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Lorna Goodison is one of the finest Caribbean poets of her generation and lauded as such by...
The Road of the Dread
The Road of the Dread
That dey road no pave
like any other black-face road
it have no definite color
and it fence two side
with live barbwire.
And no look fi no milepost
fi measure yu walking
and no tek no stone as
dead or familiar.
For some time you pass a ting
you know as...call it stone again
and is a snake already fi squeeze yu
or is a dead man tek him
possessions tease yu.
Then the place dem yu feel
is resting place because time
before that yu welcome like rain,
go dey again?
bad dawg, bad face tun fi drive yu underground
wey yu no have no light fi walk
wey yu find sey that many yu meet who sey
is only from dem mouth dem talk.
One good ting though, that same treatment
mek yu walk untold distance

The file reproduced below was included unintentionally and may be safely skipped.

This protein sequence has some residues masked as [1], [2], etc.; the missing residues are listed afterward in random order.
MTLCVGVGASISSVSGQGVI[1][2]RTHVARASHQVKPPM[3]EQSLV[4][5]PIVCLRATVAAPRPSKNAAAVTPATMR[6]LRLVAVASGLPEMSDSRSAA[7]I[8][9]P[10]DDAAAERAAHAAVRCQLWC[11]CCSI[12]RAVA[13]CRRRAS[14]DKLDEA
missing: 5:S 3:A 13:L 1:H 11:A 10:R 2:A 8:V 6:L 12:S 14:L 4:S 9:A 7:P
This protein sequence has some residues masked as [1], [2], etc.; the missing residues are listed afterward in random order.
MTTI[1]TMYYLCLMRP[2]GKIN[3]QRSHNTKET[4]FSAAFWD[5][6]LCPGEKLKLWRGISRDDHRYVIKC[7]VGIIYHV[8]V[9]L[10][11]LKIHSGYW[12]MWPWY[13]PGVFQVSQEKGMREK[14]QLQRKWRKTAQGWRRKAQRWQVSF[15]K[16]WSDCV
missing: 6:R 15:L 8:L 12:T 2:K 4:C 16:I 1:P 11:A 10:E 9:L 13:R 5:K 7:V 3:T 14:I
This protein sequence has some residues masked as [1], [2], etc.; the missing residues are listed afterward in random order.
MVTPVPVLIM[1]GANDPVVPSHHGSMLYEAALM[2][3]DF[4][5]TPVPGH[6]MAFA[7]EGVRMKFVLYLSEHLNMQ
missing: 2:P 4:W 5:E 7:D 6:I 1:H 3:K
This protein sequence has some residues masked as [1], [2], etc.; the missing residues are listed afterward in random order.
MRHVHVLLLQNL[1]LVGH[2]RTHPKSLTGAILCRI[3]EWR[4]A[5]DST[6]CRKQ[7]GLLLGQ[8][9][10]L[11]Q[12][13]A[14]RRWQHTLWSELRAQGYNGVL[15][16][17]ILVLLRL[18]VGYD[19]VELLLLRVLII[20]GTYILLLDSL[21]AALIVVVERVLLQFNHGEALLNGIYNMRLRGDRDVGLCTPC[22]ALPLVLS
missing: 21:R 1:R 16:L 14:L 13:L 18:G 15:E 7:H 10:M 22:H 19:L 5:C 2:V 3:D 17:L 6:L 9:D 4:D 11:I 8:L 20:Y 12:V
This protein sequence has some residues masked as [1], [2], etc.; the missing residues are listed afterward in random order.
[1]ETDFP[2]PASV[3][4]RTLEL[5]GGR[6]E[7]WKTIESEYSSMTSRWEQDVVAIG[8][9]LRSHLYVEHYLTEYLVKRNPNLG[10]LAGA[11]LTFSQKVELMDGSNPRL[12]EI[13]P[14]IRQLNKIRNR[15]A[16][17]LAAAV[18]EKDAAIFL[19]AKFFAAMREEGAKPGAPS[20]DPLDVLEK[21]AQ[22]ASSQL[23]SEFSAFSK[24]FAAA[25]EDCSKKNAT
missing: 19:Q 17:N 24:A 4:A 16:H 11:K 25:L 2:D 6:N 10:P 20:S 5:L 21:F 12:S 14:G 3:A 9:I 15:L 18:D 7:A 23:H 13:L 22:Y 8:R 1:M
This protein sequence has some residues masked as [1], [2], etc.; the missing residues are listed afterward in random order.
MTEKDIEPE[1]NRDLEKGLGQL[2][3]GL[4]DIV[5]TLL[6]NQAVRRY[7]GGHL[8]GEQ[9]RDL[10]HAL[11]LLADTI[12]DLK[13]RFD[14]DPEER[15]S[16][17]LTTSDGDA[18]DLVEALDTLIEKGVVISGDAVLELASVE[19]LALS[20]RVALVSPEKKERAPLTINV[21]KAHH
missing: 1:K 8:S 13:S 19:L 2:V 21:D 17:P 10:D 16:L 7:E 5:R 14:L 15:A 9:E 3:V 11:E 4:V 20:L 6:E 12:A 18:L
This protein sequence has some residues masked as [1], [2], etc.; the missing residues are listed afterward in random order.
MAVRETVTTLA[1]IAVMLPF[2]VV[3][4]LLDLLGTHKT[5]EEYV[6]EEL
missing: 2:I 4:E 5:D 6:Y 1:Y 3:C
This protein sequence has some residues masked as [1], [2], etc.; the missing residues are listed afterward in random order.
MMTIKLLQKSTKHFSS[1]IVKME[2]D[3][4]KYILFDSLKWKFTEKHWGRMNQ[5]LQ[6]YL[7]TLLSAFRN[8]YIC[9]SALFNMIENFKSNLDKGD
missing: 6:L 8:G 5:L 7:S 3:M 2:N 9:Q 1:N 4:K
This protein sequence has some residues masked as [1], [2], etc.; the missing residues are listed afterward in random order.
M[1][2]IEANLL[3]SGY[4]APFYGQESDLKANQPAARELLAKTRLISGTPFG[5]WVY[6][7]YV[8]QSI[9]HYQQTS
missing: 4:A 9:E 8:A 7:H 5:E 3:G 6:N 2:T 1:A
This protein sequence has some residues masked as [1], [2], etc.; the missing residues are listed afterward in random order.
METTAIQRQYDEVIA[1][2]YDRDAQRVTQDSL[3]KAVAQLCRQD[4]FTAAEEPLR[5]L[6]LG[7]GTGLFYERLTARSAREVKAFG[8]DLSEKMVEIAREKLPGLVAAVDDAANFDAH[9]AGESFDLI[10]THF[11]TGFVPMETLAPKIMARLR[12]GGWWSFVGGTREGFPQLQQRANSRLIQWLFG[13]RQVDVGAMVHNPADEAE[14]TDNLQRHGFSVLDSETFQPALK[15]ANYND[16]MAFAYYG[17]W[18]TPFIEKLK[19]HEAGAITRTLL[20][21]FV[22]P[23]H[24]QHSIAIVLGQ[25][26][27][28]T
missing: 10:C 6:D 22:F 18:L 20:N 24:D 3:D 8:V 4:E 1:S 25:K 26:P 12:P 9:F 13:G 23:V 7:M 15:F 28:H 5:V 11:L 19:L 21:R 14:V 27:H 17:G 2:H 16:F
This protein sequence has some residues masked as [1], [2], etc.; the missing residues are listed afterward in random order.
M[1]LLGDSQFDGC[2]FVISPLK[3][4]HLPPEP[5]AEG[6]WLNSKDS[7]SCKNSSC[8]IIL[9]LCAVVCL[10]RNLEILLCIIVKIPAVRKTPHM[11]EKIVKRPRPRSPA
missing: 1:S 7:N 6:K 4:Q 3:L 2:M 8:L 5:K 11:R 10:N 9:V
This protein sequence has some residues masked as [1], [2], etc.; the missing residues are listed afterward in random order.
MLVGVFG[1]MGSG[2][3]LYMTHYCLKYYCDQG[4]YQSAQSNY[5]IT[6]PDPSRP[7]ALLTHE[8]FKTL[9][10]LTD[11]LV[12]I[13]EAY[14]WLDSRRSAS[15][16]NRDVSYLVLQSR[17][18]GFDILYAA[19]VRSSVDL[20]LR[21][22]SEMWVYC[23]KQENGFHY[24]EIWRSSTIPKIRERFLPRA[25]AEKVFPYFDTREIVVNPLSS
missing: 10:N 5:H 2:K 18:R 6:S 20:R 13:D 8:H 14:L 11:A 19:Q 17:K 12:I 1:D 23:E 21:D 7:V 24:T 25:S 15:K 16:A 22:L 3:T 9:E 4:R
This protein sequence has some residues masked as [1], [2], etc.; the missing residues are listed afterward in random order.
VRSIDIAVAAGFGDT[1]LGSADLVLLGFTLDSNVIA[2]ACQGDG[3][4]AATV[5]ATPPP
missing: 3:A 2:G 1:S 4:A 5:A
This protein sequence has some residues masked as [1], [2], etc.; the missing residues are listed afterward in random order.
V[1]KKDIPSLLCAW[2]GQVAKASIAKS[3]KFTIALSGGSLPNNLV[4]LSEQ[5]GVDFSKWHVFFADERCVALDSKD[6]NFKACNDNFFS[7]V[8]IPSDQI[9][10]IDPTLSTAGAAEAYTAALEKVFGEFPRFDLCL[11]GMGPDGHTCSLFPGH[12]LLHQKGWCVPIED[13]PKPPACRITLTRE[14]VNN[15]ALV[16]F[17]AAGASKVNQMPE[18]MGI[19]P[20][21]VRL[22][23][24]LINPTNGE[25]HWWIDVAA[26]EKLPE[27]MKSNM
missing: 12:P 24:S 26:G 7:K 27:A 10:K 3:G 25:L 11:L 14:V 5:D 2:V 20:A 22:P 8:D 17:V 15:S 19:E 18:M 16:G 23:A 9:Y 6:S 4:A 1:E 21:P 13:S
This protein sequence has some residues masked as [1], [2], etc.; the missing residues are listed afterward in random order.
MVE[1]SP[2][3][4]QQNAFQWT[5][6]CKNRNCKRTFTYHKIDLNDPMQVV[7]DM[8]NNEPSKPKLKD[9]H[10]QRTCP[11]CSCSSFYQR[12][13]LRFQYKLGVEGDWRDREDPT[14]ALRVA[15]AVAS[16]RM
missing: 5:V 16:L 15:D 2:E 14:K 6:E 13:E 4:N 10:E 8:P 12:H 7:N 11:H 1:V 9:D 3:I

for to continue yu have fe walk far
away from the wicked.
Pan dis same road ya sista
sometime yu drink yu salt sweat fi water
for yu sure sey least dat no pisen,
and bread? yu picture it and chew it accordingly
and some time yu surprise fi know how dat full
Some day no have no definite color
no beginning and no ending, it just name day
or night as how yu feel fi call it.
Den why tread it brother?
well mek I tell yu bout the day dem
when the father send some little bird
that swallow flute fi trill me
and when him instruct the sun fi smile pan me first.
And the sky calm like sea when it sleep
and a breeze like a laugh follow mi.
Or the man find a stream that pure like a baby mind
and the water ease down yu throat
and quiet yu inside.
And better still when yu meet another traveler
who have flour and yu have water and man and man
just make bread together.
And dem time dey the road run straight and sure
like a young horse that can't tire
and yu catch a glimpse of the end
through the water in yu eye
I wont tell you what I spy
but is fi dat alone I tread this road.
'The Road of the Dread' from Tamarind Season (Institute of Jamaica, 1980) and Guinea Woman: New and Selected Poems (Carcanet, 2000), © Lorna Goodison 1980, used by permission of the author.
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